When Ben Bernanke and his fellow board governors at the Federal Reserve took the benchmark federal funds rate down from 1 percent to a record low of 0 percent to 0.25 percent, Larry Ellison had to be relieved.
Not that the big guy is in need of a lower mortgage rate for a new tea house. But he sure as hell is anxious to see a lower U.S. dollar.
In the second quarter, Oracle'sgot pinched because of the greenback's surprising resurgence, particularly in November. The company's profit declined to $1.296 billion, down from $1.303 billion during the same period a year earlier. Sales increased by 6 percent to $5.61 billion, but that would have suggested a 12 percent increase at constant currency rates.
The same applies to the company's software revenue. That number climbed 8 percent, while services revenue dropped a couple of percentage points. The same figures at fixed exchange rates increased 14 percent and 5 percent, respectively.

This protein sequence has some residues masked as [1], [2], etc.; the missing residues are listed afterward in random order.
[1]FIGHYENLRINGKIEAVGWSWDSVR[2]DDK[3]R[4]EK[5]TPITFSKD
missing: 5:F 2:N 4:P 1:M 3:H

About half of the company's revenue comes from overseas customers and that's where the dollar's strength in the second quarter took a bite out of Oracle's bottom line. With the Fed's aggressive rate cut on Tuesday, currency traders expect a weaker dollar, which theoretically, will help U.S. exports.
During a conference call late today, Oracle's braintrust--CEO Larry Ellison, co-presidents Safra Catz and Chuck Phillips, and CFO Jeff Epstein--played down the impact of the recession on the company's business. Though not altogether.
Ellison did note that customers are signing fewer multi-year, multi-hundred million dollar projects, "though we get those also," he said.
Meanwhile, the company, famous for orchestrating some of the biggest software acquisitions of the last decade, said the global economic slowdown had not put the kibosh on future deal making. Ellison said Oracle would be opportunistic in niche segments. He added that the company would consider making a large acquisition "if the price is right."